We're known as a progressive and egalitarian institution. That's demonstrated in the atmosphere on campus, the relationship between staff and students and the level of satisfaction we see in published surveys. It informs the character of our university, giving us a point of differentiation and making us competitive. Our content should reflect this.
By following some simple guidelines, we can speak with a common voice that identifies who we are and defines the relationship between us and our audiences.
Our voice is:
- future focused
Communication is always most effective when the reader feels that she or he is being addressed directly. In some cases, this will mean adopting a more informal tone, and in others something more sophisticated will be required.
Use a tone that meets the expectations of our intended audience. What is their emotional state? What is the context of the communication? For example, our tone may be formal when we are communicating with someone about their undergraduate application or it could be informal if we are replying to a student on social media.
Choose words which are inspiring and encouraging, but realistic and attainable, like 'progress', 'opportunity' and 'future'. Consider using a more positive word where there's a choice, like 'challenge' in place of 'problem'.
Examples of tone
|Type of writing||Intended readership||Tone||Example|
|Press release||Public, external stakeholders, staff, media, students||Direct, impartial||Scientists at the University of Dundee have made significant progress in finding new, precision treatments for patients with oesophageal cancer, one of the hardest forms of the disease to treat.|
|Facebook post||Staff, current and prospective students||Warm, friendly, enthusiastic, engaging||Awww! The Dundee penguins are ready and robed to greet our graduates today!|
|Instagram post||Current and prospective students||Warm, friendly, enthusiastic, engaging||Who's heading out for coffee?|
|Enquirer follow up email||Prospective student||Supportive, helpful||It was great to meet you in India. Deciding where to study is a big decision so we're delighted that you're considering our student community. I've enclosed a little bit more information about Dundee and if you do have any questions, please do email me and I'll be happy to help.|
|Instructions||Students, staff||Clear, helpful, warm, friendly, approachable||Step 3. Power off the device for 2 minutes to allow the system to register your device (we really do mean 2 minutes, go make yourself a cup of tea).|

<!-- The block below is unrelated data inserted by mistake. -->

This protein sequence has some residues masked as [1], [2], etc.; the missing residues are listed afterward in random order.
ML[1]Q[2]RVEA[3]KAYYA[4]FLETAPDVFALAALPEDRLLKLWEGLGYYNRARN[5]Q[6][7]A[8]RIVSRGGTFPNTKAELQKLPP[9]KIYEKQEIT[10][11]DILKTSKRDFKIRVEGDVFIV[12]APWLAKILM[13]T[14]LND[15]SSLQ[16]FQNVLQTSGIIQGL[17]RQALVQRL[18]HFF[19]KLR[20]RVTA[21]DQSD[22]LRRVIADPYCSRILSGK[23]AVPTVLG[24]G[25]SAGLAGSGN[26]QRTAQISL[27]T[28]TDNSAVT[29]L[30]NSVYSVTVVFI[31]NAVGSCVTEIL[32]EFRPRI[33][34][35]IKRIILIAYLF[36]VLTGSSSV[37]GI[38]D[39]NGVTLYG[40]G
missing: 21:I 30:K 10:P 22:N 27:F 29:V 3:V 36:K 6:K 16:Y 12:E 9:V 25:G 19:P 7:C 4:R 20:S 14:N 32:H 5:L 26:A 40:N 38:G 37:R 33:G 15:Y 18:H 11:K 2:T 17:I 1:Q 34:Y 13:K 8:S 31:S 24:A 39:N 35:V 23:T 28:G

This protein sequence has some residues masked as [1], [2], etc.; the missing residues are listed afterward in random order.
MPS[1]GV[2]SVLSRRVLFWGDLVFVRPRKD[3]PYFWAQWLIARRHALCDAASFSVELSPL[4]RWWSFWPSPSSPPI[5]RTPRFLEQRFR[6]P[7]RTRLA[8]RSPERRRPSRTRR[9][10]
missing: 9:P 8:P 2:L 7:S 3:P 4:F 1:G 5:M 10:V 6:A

|Course web page||Prospective students, parents||Engaging, helpful, approachable, positive||We are a small friendly department who offer focused teaching and research in psychology. This means that we get to know our students, and can provide them with the individual support they need throughout their studies.|
We have been a democratic, progressive institution since 1883, when a donation from local benefactor Mary Ann Baxter helped to form University College, Dundee (the forerunner of today's University) and committed the college to equal access to education for women. We continue to embrace these principles of inclusion and equality to this day. From the students' association - voted top in Scotland - to the University Court, we take pride in fairness and accessibility.
At the University of Dundee, your voice counts. Dundee University Students' Association is a hugely engaged partner and there's student representation at virtually every level, making the whole University highly responsive to your concerns and priorities.
University of the Year for Student Satisfaction 2020, and with the country's best university Student Union, Dundee has some of the happiest undergraduates anywhere. And with exceptional employment rates, our graduates and alumni are pretty satisfied too.
Words to avoid
In line with our voice and tone, we try to avoid jargon, specialist terms and overcomplicated language, both in web and print.
Additionally, when writing for the web there are some old habits, such as the use of 'see below' or 'on this webpage...' that are no longer best practice. We've specified when a word or phrase is problematic only on the web.
Our list is not exhaustive, but avoiding these words and words like them will help you to write content that is readable, accessible and concise.
Read more about why we avoid these words and phrases on the University Web Services blog.
- at this point in time (use now)
- caters to/for (if cake isn't provided, it's not catered)
- click here (in a web context)
- due to the fact of (use because)
- facilitate (use help)
- foster (unless it's children)
- former/latter/above/below/respectively (where referencing a location on a webpage)
- impact (except the specialist term in the context of impact and outreach)
- in as short a time as possible (use quickly)
- in order to (use to)
- in the event of (use if)
- please note (emphasise important information visually instead)
- progress (as a verb - what are you actually doing?)
- promote (unless you’re talking about an ad campaign or some other marketing promotion)
- utilise (use use)
- very, actually, really, just, and similar adverbs
- website (when you mean webpage)